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Australia and New Zealand companies whiplashed by China import regulations
April 6, 2017 / 6:15 AM / 4 months ago

Australia and New Zealand companies whiplashed by China import regulations

Jars of Comvita brand Manuka honey from New Zealand are photographed on the shelves of a health food store in Sydney, Australia, April 6, 2017.Jason Reed

WELLINGTON (Reuters) - New Zealand and Australian produce suppliers are taking a hit as daigou, individuals who unofficially export their goods into China, reduce purchases of their products amid Beijing's constantly changing stance on cross-border e-commerce.

Scott Coulter, the chief executive of New Zealand honey producer Comvita Ltd (CVT.NZ), which this week issued a profit warning, said daigou are instead working through stockpiles built up during a speculative bubble over the past two years.

"They're concerned about what the future might look like," Coulter said in a telephone interview with Reuters on Thursday. "They're just not committing to the amount of inventory that they were previously."

Daigou, unofficial shopping agents who transport goods into China from abroad either in personal luggage or by post, have become powerful exporters and their activities are increasingly scrutinized.

There was panic among daigou a year ago when China raised taxes and ramped up its policing on goods bought on overseas e-commerce platforms, but a lack of follow-through on that crackdown allowed the industry to flourish.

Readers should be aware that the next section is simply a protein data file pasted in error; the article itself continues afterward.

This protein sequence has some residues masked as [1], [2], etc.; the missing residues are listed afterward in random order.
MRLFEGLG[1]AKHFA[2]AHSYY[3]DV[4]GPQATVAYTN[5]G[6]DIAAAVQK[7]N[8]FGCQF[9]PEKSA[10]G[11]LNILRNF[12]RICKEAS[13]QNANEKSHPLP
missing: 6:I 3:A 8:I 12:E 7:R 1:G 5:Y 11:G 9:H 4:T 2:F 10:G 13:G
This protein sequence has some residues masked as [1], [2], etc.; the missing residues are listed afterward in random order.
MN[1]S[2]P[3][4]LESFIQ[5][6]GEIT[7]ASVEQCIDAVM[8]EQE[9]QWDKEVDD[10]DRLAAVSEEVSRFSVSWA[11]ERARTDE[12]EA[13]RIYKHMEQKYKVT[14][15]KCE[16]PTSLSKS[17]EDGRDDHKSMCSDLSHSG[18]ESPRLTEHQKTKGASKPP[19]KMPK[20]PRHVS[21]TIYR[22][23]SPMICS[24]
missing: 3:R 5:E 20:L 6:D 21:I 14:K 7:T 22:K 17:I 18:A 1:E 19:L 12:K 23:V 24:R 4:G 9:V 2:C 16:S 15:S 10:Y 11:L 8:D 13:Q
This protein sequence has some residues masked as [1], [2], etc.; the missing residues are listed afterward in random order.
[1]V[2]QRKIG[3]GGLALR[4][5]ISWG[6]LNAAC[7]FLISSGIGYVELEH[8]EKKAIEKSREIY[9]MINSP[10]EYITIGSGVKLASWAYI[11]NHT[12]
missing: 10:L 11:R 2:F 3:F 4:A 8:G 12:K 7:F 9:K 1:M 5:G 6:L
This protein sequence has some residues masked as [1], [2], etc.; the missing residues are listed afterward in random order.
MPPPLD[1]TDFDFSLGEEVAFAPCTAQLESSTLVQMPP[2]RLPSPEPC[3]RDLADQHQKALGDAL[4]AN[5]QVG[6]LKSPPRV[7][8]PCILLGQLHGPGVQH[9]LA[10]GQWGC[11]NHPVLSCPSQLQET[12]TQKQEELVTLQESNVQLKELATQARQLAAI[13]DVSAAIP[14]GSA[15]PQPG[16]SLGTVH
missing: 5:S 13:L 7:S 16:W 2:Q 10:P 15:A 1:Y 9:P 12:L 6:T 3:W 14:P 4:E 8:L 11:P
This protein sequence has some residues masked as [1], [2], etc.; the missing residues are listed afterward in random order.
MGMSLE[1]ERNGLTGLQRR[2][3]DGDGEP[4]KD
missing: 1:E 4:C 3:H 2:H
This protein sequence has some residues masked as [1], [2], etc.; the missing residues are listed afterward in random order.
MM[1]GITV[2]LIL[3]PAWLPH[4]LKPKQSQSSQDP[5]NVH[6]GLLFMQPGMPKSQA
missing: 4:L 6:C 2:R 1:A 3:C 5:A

A Chinese Commerce Ministry statement on March 21 supported that by indicating a more relaxed stance, with smaller shipments being treated as "personal" packages.

Shares in Australian milk company Bellamy's (BAL.AX) jumped 15 percent and vitamins firm Blackmores (BKL.AX) gained 13 percent on that statement, as anecdotal data suggested strong daigou growth.

But Comvita's experience of selling its luxury Manuka honey, prized in Asia for its reported medicinal qualities, shows the seemingly never-ending boom-bust cycle for exporters relying on gray channels into China.

The company's shares plummeted more than 17 percent on Wednesday after it slashed its forecast net profits for the year ending June to NZ$9 million ($4.88 million) from NZ$20-22 million estimated in February.

And despite the brief bump, Bellamy’s shares are trading down 33 percent so far this year. Blackmores stock has gained 5 percent after heavy losses of more than 50 percent in 2016.

Coulter declined to say what proportion of his company's sales went to China via informal routes, but said it was a big channel.

Coulter said he now believed it would take until next year or possibly longer for the daigou market to return to early 2016 levels. In the meantime, Comvita has struck a deal with official distributor Shenzhen Comvita Natural Food Co Limited that begins on July 1.

"We know that longer term the Chinese are likely to push more products through formal channels," Coulter said.

Reporting by Charlotte Greenfield; Editing by Jane Wardell and Stephen Coates

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